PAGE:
Department of the Environment

Archived media releases and speeches

The Hon Tony Burke MP

Minister for Sustainability, Environment, Water, Population and Communities

The Hon Ian Hunter MP

Minister for Sustainability, Environment and Conservation - South Australia

80 MCGs to be planted in Coorong Lower Lakes Murray Mouth vegetation program

Joint media release
11 June 2013

An area almost 80 times the size of the Melbourne Cricket Ground will be planted with native seedlings, shrubs, and grasses in one of Australia's most important wetlands during the next three months.

The plantings are underway in South Australia's iconic Coorong, Lower Lakes and Murray Mouth (CLLMM) region.

Sustainability, Environment and Conservation Minister Ian Hunter said the collaborative approach to revegetating such an important environmental asset is integral to the program's success.

"While this vegetation program is funded by the Australian and South Australian Governments, it could not be completed on such a large scale without the support and involvement of the local community, as well as the region's Traditional Owners, the Ngarrindjeri," Mr Hunter said.

"The community has been at the forefront of the vegetation work in the CLLMM region, propagating many of the plants required, and providing thousands of volunteers to help put the plants in the ground.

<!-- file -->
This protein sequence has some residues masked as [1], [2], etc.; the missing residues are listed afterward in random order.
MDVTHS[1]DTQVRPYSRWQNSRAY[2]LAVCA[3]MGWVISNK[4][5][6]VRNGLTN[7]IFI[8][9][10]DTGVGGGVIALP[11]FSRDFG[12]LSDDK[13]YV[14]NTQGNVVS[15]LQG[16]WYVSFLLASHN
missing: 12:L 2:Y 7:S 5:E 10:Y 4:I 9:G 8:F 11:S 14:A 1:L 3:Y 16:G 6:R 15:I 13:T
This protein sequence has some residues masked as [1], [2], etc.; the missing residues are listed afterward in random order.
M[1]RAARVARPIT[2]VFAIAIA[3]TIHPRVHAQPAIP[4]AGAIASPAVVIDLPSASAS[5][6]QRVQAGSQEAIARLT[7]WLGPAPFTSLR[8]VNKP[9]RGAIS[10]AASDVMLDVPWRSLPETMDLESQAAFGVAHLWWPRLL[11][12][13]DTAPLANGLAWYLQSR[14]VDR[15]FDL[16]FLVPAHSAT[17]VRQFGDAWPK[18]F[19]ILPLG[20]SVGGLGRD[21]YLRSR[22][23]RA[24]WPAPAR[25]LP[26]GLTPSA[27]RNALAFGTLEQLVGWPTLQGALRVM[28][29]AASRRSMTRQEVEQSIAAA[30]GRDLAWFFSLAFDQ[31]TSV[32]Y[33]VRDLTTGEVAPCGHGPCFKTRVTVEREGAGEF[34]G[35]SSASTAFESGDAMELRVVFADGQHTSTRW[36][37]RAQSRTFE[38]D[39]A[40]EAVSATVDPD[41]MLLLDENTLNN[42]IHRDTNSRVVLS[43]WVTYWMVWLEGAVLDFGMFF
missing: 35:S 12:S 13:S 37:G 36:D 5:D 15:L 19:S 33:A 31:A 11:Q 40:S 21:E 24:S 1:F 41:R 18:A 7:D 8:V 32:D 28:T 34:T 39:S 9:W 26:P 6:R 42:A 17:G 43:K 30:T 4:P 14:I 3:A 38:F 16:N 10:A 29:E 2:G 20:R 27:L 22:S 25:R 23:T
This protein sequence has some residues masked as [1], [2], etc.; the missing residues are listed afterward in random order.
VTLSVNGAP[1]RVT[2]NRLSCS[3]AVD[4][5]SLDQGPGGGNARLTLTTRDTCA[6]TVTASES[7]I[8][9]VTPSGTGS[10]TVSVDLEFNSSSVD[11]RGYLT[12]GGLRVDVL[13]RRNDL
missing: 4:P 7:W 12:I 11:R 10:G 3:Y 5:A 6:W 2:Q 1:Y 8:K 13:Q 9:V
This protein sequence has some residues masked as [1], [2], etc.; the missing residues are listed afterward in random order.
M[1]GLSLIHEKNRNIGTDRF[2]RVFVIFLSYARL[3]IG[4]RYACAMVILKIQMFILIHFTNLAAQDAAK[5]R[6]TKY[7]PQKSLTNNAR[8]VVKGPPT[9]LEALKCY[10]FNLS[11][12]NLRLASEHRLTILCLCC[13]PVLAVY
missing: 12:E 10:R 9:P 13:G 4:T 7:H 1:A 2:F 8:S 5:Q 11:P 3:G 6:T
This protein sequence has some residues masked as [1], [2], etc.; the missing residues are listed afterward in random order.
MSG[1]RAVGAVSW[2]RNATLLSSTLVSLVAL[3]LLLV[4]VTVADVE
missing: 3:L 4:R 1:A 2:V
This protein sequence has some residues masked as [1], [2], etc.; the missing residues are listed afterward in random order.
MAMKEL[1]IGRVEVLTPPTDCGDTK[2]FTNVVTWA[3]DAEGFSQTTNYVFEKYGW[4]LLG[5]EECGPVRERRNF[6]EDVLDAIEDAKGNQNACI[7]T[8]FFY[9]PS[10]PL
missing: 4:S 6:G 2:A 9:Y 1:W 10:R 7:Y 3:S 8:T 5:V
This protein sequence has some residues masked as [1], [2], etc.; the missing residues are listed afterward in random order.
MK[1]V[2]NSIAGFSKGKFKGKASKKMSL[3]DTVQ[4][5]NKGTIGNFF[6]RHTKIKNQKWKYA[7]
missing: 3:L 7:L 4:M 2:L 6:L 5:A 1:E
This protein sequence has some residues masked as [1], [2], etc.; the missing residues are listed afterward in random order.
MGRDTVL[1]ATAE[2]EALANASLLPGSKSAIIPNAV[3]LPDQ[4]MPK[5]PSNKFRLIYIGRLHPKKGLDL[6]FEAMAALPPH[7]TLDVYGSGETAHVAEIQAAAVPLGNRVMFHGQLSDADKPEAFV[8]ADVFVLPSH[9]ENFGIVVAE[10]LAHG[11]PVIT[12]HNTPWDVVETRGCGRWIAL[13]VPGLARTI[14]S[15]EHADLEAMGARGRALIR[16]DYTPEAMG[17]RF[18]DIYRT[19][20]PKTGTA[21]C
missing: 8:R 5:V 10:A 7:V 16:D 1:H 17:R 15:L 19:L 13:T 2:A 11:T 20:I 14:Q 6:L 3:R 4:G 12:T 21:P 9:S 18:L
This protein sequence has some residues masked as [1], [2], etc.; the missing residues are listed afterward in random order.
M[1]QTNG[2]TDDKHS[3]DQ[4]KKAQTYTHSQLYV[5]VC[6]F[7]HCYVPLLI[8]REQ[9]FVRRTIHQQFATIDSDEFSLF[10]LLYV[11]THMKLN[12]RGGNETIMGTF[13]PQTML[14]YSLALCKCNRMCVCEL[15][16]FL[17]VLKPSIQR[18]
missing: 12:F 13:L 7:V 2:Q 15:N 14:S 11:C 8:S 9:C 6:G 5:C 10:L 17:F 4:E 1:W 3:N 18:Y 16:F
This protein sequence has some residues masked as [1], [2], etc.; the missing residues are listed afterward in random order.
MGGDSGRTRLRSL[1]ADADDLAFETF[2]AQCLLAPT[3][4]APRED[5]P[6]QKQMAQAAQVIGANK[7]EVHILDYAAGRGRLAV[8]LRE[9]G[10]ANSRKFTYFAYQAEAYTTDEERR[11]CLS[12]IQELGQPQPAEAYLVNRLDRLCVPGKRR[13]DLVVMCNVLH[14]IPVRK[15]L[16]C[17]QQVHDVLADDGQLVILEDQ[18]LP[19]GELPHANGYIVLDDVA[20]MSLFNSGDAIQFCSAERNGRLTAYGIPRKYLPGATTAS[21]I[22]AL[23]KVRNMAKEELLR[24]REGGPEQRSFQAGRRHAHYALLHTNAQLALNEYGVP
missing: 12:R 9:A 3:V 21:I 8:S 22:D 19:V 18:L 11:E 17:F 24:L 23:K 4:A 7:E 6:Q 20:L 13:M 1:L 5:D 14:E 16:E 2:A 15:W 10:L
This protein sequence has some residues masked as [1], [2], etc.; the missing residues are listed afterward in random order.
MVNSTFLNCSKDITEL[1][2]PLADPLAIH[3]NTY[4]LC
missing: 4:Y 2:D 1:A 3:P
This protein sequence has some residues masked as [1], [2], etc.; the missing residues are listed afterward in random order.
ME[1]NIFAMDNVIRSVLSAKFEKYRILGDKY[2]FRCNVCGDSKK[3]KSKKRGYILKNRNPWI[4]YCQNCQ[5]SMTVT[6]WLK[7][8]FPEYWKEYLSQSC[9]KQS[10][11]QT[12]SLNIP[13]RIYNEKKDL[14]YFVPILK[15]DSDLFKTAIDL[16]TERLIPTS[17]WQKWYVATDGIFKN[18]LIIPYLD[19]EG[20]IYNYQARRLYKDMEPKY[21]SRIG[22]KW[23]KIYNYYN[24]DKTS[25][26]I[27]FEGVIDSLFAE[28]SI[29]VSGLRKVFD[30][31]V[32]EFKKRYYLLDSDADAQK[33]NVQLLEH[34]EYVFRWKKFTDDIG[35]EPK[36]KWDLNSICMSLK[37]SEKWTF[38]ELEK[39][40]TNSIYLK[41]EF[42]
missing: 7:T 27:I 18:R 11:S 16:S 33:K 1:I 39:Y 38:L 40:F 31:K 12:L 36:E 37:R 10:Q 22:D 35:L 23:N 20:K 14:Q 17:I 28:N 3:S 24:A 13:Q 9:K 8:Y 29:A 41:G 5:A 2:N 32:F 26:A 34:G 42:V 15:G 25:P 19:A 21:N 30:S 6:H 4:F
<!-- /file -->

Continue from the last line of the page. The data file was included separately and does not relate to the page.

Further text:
"And the local community has also played a central role in identify priority areas for plantings, with the Goolwa to Wellington Local Action Planning Association (GWLAP) leading the community input."

Federal Water Minister Tony Burke said as the system is being restored to health we can never forget just how bad the situation became not long ago.

"The fact is, to repair the magnificent areas of the Coorong, Lower Lakes and Murray Mouth now takes more than simply adding water," Mr Burke said.

"While the Murray Darling Basin Plan locks in the water required to restore the system to health, this planting work ensures the whole ecology starts to get back to what it always should have been.

"The Ngarrindjeri leadership has forever been on the side of environmental health. This project allows the Australian Government to lend a helping hand as the Ngarrindjeri and the local community lead the work to bring everything back to life."

Minister Hunter says about 1.06 million plants, across 189 different native species, have been produced for this year's vegetation works, with about 255,000 of these plants grown by community-based nurseries.

"This year's work will take to more than three million the number of sedges and other native plants that have been planted in the CLLMM region since 2009, in what's believed to be the biggest project of its kind in Australia, Mr Hunter said.

"More than 10,000 hectares of lakebed has also been seeded by air during that time.

"The CLLMM region is recognised under the international Ramsar Convention as one of Australia's most important wetlands. These plants will help stabilise the soil, reduce erosion, and add carbon to the soil to combat the threat of acidification.

"More than 70 sites will be targeted for plantings as part of the expansive program. Last weekend's rainfall, which delivered half our average monthly rainfall for June, is a bonus for the vegetation work."

The vegetation project is part of the South Australian Government's Murray Futures program, funded by the Australian Government's Water for the Future initiative.